Preview article by Gail M. Burns, November 2003
The spacious auditorium at Drury High School is slowly but surely being transformed into somewhere over the rainbow, as the Drury Drama Team, supported by a host of others in the community, prepare to present The Wizard of Oz November 21-23. Dr. Len Radin has assembled two full casts, numbering about 30 each, along with an enormous technical team to present this musical extravaganza in 26 scenes which requires ten sets – not to mention twisters, dogs, talking trees, holographic wizards, and much, much more!
Radin is especially pleased to be working with so many Drury alumni, including Musical Director Scott Bailey and Choreographer Liz Urban. “It is wonderful to see my alumni returning to Drury. They have grown into such responsible performing arts professionals. I am impressed with how well they have been able to work with a wide variety of ages and abilities in this production.”
Radin has reached well outside of the Drury student body to assemble his team for this show, turning it in to true community theatre. Munchkins from local elementary schools share the stage with high school students, alums, and seasoned professionals. Bailey is leading a community orchestra that includes many Drury and MCLA musicians.
While the script and music for this version of The Wizard of Oz follows that of the classic 1939 MGM movie closely, Radin finds more inspiration in L. Frank Baum’s original 1900 book The Wonderful Wizard of Oz, and has peppered his program with the book’s original illustrations by W.W. Denslow.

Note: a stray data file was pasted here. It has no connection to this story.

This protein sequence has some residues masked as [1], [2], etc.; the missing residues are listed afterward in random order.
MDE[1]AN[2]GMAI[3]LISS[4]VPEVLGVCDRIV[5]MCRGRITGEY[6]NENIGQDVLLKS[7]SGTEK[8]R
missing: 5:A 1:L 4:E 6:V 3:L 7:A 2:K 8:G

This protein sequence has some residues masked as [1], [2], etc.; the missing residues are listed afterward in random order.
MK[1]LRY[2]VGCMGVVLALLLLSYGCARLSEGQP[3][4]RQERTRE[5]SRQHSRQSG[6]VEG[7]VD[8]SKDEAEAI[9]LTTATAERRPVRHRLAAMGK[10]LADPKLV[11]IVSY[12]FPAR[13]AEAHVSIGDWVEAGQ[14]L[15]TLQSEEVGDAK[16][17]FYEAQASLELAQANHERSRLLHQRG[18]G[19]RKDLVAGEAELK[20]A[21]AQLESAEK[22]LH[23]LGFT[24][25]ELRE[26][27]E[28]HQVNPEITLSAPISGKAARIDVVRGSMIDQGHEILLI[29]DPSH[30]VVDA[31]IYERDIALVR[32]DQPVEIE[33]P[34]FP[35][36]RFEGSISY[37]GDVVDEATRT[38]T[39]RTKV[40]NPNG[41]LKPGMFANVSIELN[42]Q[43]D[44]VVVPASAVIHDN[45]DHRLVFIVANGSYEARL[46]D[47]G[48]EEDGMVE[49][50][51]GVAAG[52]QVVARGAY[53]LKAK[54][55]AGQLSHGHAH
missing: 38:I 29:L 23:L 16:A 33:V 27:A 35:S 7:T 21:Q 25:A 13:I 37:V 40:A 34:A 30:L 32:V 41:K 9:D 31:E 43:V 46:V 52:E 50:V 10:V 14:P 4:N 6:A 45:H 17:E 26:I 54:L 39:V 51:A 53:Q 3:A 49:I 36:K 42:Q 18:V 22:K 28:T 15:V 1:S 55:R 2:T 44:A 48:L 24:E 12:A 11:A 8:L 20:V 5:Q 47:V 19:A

“The book is about a little girl who goes on an adventure,” Radin explained, “While the movie is about an adolescent who has a dream. I am very careful in my production to separate the farmhand characters from the Scarecrow, the Tin Woodsman, and the Cowardly Lion who Dorothy meets in Oz.”
Lyman Frank Baum (1856-1919) was a staunch advocate of the Women’s Sufferage movement in at the turn of the 20th century, and was a friend and ally of Susan B. Anthony and Elizabeth Cady Stanton in their efforts to get women the vote. While he and his wife Maud had only sons, Baum’s Oz stories are filled with young women who are strong, brave, and adventurous, and who fill leadership roles in Ozian society.
These themes are fascinating to Radin, a father of three daughters, which is no doubt the reason he has mounted productions of The Wizard of Oz twice in the past decade.
Radin is quick to point out that the Drury Drama Team is a completely self-funded organization, earning its keep through program ad sales and ticket sales. “And the community is always tremendously generous,” Radin added, “People freely donate their time, goods and services.”
Thanks to Radin’s efforts participation in the Drama Team earns students academic credit at Drury. Students involved in each production get grades and lengthy evaluations. New to the curriculum this year is an honors course in advanced theatre, of which Radin is very proud.
A visit to a Cast A dress rehearsal on November 15, a week away from opening night, revealed a performance already well on its way to being polished. Energy abounded, especially when the 30-odd Munchkins made their appearance to sing and dance their way through Ding, Dong, the Witch is Dead and Follow the Yellow Brick Road.
Cast A will perform at 7 p.m. on Saturday, November 22 and at 2 p.m. on Sunday, November 23. Cast B performs at 7 p.m. on Friday, November 21 and at 2 p.m. on Saturday, November 22. All performances are held at Drury Senior High School (413-662-3240), 1130 South Church Street (Rt. 8A) in North Adams.
Tickets are $9 for adults and $6 for students and are on sale at Persnickety on Eagle Street and at Papyri Books on Main Street. Get yours now, because this cheerful family entertainment is sure to be popular during these gray November days which feel more like Kansas than Oz!
copyright Gail M. Burns, 2003